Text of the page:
Shaking Your Head Originally Meant You Were Full
Next to throwing up the horns whenever somebody mentions Slayer, the most universally recognized human gesture is the head shake, which signifies a negative response. But what a strange way to communicate that. What logical relation could there possibly be between turning your head from side to side and denying a proffered Double Down?
Michael Saechang/Wiki Commons
Is it to make sure even your vomit needn't touch the abomination?
That is in fact a pertinent example, because the prevailing theory on the origin of the head shake is food-related. Since babies don't have the whole "language" thing down yet, they simply turn their heads away from food when they're full. This simple denial of food mentally links the gesture to the concept of negation, and it's this relationship which survives into our adult lives, where it can serve many purposes, ranging from "not hungry" to "not right now" to "that is not my German porn, and I will not dignify your accusations with a verbal response."
Scowling Is Flexing (With Your Face)
Hey, we heard your mom's college nickname was Clappy McCondomTrap. You're a biological curiosity -- the first human conceived not by your father's sperm, but by his tears of regret. Your mom's vagina is like a Slip 'n' Slide, if a Slip 'n' Slide were bigger, floppier, and more prone to misuse.
Are you angry yet? Good!
Your face has gone all tight -- the exact opposite of your mom's vagina.
Look at your face: You're scowling. Why are you doing that, aside from all of our needlessly personal insults about your mother? Researchers from the University of California at Santa Barbara and Griffith University in Australia set out to answer that. While science has long considered the "anger face" to be an ingrained facet of our basic biology, its origins are more enigmatic. So professors Aaron Sell, Leda Cosmides, and John Tooby set out to explain why the contraction of seven distinct muscle groups -- "lowered brow ... raised cheekbones (as in a snarl), lips thinned and pushed out, the mouth raised (as in defiance), the nose flared and the chin pushed out and up" -- is the universal human expression of anger. To do so, they isolated each component of the "anger face" and showed the resulting computer-generated faces to test subjects. And even when shown in isolation -- only the lowered brow or just the thinned lips, for instance -- subjects reported that the expressions made the depicted individual look physically stronger.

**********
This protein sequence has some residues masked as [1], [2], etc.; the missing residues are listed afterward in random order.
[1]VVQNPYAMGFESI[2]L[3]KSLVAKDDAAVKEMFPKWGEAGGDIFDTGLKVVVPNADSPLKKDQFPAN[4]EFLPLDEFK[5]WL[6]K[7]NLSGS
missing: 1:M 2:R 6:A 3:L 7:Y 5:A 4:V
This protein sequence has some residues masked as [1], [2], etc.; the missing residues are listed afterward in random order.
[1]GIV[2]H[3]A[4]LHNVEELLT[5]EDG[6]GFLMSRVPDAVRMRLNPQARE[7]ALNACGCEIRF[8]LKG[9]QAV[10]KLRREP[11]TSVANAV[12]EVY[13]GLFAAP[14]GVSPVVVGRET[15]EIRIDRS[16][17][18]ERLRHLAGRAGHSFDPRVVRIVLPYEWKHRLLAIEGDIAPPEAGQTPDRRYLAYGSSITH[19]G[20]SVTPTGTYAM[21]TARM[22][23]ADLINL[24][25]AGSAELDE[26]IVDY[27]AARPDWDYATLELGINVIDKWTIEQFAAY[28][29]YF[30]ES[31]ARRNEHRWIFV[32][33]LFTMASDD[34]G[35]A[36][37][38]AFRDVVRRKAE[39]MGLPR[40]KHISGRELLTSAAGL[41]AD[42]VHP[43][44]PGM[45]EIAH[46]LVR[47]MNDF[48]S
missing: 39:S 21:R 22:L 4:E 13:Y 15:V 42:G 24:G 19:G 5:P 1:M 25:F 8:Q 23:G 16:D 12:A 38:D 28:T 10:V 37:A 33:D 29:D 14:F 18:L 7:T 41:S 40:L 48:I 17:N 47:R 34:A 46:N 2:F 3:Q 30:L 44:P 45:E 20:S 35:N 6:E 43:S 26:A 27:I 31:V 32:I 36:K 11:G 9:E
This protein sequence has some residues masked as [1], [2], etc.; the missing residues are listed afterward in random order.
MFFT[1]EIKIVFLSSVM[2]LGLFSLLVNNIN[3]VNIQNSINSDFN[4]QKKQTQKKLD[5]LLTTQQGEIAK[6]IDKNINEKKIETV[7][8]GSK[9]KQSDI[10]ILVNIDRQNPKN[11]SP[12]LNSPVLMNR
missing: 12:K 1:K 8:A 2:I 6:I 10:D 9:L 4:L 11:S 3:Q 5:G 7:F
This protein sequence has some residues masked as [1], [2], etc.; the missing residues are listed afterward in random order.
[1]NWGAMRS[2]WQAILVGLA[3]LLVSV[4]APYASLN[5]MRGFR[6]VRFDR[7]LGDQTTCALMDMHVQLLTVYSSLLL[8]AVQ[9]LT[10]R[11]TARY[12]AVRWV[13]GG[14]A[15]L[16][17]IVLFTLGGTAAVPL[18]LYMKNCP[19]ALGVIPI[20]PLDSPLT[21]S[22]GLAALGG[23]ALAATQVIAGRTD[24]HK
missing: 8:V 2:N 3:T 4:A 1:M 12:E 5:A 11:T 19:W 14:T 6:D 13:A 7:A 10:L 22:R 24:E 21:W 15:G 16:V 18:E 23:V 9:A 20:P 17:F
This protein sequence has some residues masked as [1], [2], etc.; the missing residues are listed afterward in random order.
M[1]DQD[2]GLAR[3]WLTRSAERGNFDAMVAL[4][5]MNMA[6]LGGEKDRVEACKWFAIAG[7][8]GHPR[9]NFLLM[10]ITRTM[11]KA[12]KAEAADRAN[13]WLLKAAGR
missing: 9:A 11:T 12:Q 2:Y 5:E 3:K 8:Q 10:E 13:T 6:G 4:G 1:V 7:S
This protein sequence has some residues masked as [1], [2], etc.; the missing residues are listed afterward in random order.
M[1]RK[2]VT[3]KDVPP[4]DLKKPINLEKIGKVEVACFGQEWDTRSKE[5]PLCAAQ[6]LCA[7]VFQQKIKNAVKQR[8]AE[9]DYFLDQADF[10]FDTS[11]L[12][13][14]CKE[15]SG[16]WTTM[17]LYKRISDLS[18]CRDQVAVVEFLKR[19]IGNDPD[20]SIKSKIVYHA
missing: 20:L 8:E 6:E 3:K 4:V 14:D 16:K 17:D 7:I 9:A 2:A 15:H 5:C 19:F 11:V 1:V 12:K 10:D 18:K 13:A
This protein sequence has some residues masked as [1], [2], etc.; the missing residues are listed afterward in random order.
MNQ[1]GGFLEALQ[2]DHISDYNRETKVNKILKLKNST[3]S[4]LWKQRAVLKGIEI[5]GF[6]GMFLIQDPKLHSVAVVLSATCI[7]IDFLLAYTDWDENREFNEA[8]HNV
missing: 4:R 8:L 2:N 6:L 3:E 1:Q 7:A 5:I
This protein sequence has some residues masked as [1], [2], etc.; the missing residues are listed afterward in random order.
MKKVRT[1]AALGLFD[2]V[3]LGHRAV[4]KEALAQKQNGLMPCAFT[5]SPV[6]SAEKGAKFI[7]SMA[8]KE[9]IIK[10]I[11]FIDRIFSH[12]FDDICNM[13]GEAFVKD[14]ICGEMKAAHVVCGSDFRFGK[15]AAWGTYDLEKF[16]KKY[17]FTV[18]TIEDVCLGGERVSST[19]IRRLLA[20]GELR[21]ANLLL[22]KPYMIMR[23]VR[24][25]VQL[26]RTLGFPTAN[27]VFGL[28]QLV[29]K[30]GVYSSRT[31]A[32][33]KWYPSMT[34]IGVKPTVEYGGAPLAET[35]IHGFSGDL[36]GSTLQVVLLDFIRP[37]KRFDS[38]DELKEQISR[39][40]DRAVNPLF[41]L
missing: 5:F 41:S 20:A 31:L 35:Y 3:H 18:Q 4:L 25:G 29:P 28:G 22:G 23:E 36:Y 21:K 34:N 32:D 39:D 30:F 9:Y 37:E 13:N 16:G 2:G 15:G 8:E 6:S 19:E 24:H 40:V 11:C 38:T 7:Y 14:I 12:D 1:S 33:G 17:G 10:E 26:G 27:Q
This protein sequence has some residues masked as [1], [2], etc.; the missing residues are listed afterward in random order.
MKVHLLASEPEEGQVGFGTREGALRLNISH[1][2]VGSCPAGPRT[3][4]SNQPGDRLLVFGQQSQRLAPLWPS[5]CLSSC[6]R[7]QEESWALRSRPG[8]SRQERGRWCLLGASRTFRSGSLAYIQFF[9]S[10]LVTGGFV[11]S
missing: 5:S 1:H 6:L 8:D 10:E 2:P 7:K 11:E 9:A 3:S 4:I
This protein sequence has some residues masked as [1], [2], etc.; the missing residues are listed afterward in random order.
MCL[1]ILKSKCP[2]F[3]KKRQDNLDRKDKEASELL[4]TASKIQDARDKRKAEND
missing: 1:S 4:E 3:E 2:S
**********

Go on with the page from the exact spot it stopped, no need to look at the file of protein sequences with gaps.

They don't even need to see your teeth to know you will bite them.
So there you have it: Each individual feature of your grumpy face has evolved specifically to make you look more badass. Well, not you. You look like a constipated baby. But other people look super tough.
We Call Our Parents "Mama" And "Dada" Because They're The Easiest "Words" To Say
Unless you've royally screwed up and your baby's first words are "I pwead the fifth," they were probably either "mama," or "dada." And oddly enough, those words sound very similar in every single language, all across the globe. American and European children usually go with "mama" and "papa," Chinese babies prefer "mama" and "baba," while Turkish kids go with "ana" and "baba." You're probably wondering how this is even possible. The answer, of course, is ancient aliens.
Our true Mama and Dada.
Actually, linguistics pioneer Roman Jakobson solved this peculiar phenomenon decades ago. He theorized that babies aren't simply hopelessly unoriginal, but rather desperately trying to get a grip on this whole "articulation" thing. This process mainly involves a buttload of gibberish, but Jakobson discovered that there's a technical side to it as well. Speech sounds are acquired in a specific order, based on their complexity.
This means that, while enunciations which require all sorts of fancy vocal acrobatics, like r and w, are learned relatively late, mmm is the result of an infant seeing what happens when they fire off their vocal cords while keeping their trap shut. Doing the same thing with their mouth wide open results in ah. Getting from m to p requires only the addition of a small puff of air.
If your baby's first word is "fuck," they're a damn prodigy.
So because babies are lazy little idiots, the first sounds they begin repeating are "mama" and "papa," and emotional parents adopt those as their loving nicknames. Also because they're lazy little idiots. We're all lazy little idiots, when you get right down to it.
When he's not busy keeping from going extinct, Guidodo is on Facebook. Bayfman writes about science at night and teaches it in the day. You can email him here.
For more questions brainiacs have found the answers to, check out 8 Simple Questions You Won't Believe Science Can't Answer and 5 Stupid Questions You Won't Believe Scientists Answered.
Subscribe to our YouTube channel, and check out 4 Obnoxious Old People Behaviors (Explained By Science), and other videos you won't see on the site!
Also, follow us on Facebook, and let's be best friends forever.